Seat Poaching From the Other Point of View…and Cooties?
I asked you what do you do about seat poachers — people who will help themselves to seats which are assigned to other people in order to be seated near a loved one as one of many reasons — back on March 29, 2013; and the comments in response related the experiences and opinions of seat poaching all too clearly…
…but what about the point of view of the seat poacher?
Weighing in on the idea of proactively taking someone’s seat when trying to sit with a friend.
Yes, the person with the boarding pass is the person entitled to the seat. However, could it be considered a courtesy to proactively sit down in the seat.
Hear me out…..
I’m in 24C, my wife is in 18C so i sit in 18B and leave my bags on my lap. When 18B comes by I explain the situation and politely ask if he will take 24C. If he says yes, I say thank you and settle in. If he says no, i get up and go to 24C.
I go sit in 24C. Towards the end of boarding I swim upstream to ask 18B if he will switch. He has his bags in the overhead, his seatbelt on and has taken a sandwich and ipad out of his personal item. It is now much more of a hassle to him to move than if i asked him before he could sit down. If he says no, thats fine. If he says yes, we cram the aisle as I gather my things and move up, having 18C get up and let us in/out, he moves his stuff, etc….
Of course, anyone who cops an attitude or demands the switch remains a pita. But couldn’t this method above almost be considered more courteous?
Just a thought.
One response to which a number of FlyerTalk members agreed was from FlyerTalk member MSPeconomist — whom I know personally — and she posted this comment:
If someone is in my seat, they go. At that point I don’t care what the offer or justification is, it’s just wrong to take over my seat and settle in before asking. Plus, I don’t want their cooties on my blanket and pillow.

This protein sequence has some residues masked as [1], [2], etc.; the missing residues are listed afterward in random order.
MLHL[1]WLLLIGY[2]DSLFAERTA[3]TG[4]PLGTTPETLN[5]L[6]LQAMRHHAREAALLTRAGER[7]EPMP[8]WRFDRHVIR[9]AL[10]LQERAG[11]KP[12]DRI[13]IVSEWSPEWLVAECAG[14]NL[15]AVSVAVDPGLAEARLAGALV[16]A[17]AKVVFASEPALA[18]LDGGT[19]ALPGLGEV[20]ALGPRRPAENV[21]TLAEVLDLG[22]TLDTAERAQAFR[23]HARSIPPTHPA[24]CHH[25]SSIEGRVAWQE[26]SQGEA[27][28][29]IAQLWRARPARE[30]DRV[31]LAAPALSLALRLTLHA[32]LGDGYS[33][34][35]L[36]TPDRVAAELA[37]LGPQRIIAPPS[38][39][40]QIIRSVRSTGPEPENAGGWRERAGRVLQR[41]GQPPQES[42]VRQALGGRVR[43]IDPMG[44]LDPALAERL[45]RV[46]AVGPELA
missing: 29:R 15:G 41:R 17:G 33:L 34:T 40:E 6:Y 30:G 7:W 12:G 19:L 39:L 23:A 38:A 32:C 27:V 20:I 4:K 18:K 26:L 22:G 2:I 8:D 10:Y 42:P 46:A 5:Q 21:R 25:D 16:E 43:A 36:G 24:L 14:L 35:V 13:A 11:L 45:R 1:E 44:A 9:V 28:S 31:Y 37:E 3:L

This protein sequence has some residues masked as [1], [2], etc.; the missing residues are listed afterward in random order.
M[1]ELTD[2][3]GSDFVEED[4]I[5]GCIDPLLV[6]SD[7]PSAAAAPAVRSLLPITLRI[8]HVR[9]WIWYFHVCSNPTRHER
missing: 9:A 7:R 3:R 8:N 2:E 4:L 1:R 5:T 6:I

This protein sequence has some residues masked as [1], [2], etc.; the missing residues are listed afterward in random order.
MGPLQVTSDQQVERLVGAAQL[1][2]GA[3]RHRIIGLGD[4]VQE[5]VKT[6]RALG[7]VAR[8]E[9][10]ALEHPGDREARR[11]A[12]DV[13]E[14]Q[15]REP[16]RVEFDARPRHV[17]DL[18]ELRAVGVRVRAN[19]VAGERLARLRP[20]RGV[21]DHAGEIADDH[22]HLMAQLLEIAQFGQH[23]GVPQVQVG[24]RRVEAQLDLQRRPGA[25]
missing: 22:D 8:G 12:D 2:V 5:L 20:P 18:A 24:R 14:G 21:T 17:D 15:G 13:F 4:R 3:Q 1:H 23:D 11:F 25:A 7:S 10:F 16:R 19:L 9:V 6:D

My approach to seat poaching is as follows:
If someone is already sitting in my assigned seat, I will first check my boarding pass to ensure that I have the correct seat assignment on that flight before I politely ask that person if he or she is certain that he or she is in the correct seat. After all, I have encountered myself and another person in the past having boarding passes with the same seat assignment on the same flight on the same day — albeit rare.
If the person is indeed in the wrong seat, I will politely ask that person to move and give the benefit of the doubt that he or she simply made a mistake. Usually, that person moves and the situation is resolved.
If the person automatically assumed that I would move without even asking me, then all bets are off. In order to justify being that rude, that person had better have a really good reason to convince me to switch my seat — and not to some unwanted seat towards the rear of the aircraft. In this situation, I have no problem denying the request of the seat poacher after the fact — and I will call a flight attendant to resolve the situation, if necessary.